A neon-colored sign on Texas 46, sponsored by the Preserve Lake Dunlap Association, demands New Braunfels Utilities stop polluting the Guadalupe River.
NBU doesn’t deny discharge from its wastewater treatment plants contributes phosphorus, a nutrient needed for algae growth, to Lake Dunlap. But officials there would hardly call the plants polluters.
NBU’s North and South. Kuehler wastewater treatment plants serve about 14,500 customers in New Braunfels. They discharge about 5 million gallons of treated water daily into a Guadalupe River tributary just upstream from Lake Dunlap.
Upgrading the facilities to reduce phosphorus would cost NBU about $6 million.
Its customers would foot the bill at a rate of about $7 per month during the life of the plants, NBU officials say.
A water quality study required by the Texas Commission on Environmental Quality in the pending draft renewal permit for NBU’s South Kuehler plant would provide justification NBU officials say they owe customers for such a rate hike.
Critics argue enough studies have been done, and the one required byTCEQ is nothing more than a stalling strategy to prevent NBU from spending the money to upgrade.
TCEQ officials say the study could have far-reaching benefits that justify the time, effort and expense of another study.
NBU: PHOSPHORUS TREATMENT A MATTER OF TIME
NBU officials don’t oppose phosphorus treatment, per se. They’ve acknowledged the
The Preserve Lake Dunlap Association posts a sign off Texas 46 drawing attention to its campaign to clean up phosphorus in the lake.
LAKE DUNLAP WATER WOES First in a five-part series examining the fight between the Preserve Lake Dunlap Association and New Braunfels Utilities
g TODAY: The defense — Plant upgrade costs too much and might not work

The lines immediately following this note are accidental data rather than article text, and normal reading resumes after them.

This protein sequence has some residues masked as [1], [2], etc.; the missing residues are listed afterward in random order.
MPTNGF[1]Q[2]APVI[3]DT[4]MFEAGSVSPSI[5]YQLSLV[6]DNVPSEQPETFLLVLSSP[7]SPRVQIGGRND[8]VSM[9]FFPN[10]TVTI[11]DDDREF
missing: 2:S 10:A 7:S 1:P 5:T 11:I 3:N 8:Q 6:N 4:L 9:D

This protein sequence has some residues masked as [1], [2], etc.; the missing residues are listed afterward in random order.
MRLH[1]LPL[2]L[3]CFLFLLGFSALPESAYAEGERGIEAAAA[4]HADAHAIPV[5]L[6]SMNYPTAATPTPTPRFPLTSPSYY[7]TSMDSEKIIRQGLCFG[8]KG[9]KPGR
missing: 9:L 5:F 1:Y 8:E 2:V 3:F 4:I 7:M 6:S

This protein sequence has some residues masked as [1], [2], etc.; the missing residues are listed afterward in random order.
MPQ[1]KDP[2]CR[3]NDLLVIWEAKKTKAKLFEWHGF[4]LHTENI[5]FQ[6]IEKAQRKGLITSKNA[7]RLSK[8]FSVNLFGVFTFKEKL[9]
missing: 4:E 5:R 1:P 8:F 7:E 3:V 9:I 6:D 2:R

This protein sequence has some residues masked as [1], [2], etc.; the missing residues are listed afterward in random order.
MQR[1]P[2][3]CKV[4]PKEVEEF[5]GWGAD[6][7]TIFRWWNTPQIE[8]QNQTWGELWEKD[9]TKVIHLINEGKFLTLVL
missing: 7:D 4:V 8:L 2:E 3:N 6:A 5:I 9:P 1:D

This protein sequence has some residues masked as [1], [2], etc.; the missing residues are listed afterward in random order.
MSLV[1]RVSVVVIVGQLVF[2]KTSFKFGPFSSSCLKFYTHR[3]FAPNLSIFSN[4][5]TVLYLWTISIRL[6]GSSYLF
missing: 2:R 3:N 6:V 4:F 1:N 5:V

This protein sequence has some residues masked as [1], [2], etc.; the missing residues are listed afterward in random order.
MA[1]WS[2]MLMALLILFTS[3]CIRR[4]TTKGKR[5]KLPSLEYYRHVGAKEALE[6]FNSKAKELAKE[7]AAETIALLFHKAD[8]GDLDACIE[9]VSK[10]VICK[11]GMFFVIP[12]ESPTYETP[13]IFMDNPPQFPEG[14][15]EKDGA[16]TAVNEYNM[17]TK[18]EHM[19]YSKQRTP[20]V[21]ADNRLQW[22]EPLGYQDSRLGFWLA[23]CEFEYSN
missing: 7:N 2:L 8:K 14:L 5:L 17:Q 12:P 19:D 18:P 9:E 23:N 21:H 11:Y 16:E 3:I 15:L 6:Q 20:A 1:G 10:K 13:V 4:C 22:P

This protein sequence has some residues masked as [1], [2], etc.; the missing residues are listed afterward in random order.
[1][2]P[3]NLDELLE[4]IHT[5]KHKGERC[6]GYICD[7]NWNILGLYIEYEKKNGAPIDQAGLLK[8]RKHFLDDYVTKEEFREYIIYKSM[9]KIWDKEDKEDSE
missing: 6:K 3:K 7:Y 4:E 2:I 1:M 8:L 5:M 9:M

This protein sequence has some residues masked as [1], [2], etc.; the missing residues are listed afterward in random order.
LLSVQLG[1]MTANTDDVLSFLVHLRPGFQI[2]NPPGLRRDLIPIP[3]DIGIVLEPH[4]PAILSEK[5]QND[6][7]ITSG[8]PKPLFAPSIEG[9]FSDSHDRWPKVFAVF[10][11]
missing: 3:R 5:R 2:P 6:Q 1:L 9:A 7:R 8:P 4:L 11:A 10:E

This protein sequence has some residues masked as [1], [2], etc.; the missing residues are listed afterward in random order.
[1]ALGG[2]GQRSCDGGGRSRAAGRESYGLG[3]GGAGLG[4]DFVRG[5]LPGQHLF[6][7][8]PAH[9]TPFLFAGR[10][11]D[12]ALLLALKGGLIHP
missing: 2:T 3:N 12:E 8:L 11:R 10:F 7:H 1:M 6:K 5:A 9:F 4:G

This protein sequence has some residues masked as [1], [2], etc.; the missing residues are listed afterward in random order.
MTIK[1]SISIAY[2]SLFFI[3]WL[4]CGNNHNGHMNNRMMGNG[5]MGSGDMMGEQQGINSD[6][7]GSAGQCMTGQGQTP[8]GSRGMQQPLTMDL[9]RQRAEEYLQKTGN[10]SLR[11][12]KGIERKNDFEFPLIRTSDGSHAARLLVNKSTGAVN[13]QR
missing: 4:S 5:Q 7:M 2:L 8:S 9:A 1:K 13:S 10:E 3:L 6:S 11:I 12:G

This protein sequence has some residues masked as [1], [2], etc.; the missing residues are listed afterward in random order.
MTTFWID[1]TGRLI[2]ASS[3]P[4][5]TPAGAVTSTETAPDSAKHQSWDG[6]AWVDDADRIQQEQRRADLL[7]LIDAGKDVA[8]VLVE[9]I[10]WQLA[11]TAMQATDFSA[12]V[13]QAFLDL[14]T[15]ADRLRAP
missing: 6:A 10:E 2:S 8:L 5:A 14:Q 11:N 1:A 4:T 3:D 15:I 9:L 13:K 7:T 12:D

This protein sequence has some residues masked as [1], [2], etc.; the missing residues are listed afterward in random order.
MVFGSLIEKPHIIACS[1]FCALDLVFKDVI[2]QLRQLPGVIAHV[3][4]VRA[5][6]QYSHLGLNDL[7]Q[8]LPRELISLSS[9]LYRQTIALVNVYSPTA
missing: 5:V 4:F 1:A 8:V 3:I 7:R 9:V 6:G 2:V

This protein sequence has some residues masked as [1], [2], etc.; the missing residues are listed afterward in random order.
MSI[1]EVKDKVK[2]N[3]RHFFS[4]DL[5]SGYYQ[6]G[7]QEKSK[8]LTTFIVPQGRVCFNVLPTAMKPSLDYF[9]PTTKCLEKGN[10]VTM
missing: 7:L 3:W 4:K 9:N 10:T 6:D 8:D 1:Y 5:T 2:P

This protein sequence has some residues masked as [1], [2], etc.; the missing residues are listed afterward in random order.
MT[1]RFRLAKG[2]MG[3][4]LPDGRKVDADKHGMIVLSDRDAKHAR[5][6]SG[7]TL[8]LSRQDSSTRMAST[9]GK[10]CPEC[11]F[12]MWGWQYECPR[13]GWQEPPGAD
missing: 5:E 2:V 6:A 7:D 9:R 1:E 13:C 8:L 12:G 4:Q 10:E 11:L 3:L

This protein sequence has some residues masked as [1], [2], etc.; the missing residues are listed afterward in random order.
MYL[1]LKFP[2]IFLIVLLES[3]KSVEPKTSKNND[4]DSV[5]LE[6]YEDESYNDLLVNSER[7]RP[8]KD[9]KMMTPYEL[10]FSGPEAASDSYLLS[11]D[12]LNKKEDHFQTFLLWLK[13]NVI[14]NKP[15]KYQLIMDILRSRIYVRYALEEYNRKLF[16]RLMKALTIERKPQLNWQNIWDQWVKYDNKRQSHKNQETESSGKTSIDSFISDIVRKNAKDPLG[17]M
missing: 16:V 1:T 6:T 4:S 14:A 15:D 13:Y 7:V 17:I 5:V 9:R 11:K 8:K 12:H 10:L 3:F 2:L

g THURSDAY: The next steps — Litigation means solution isn t near
g FRIDAY: Clean up comparison -San Marcos, Kerrville clean up phosphorus
plants’ contribution of phosphorus to Lake Dunlap. They know the lake has excess algae growth at times.
Their concern is whether the $6 million upgrade and resultant hike in ratepayers’
bills would significantly reduce algae levels in Lake Dunlap.
“It certainly doesn’t provide any extra capacity and may or may not fix the problem on the river,” said Gretchen Reuwer, NBU spokeswoman.
The study required by TCEQ would determine whether upgrading the plants would reduce algae growth, Reuwer said.
Since 2002, NBU has come under fire from downstream lake groups like PLDA, Lake Dunlap residents and even nearby city and county governments. When the South Kuehler plant’s water quality permit came up for renewal
in 2002, critics of the plant requested a public meeting with TCEQ. They voiced concern about water quality degradation they believe phosphorus in the plant’s discharge causes. They want TCEQ to adjust NBU’s permit to require immediate action to reduce phosphorus in discharge from the plants.
One way many have suggested that could be accomplished is a method NBU already uses at its Gruene Wastewater Treatment Plant. Discharge from the plant is used for irrigation at Sundance Golf Course.
A 1998 water quality study
See WATER, Page 3A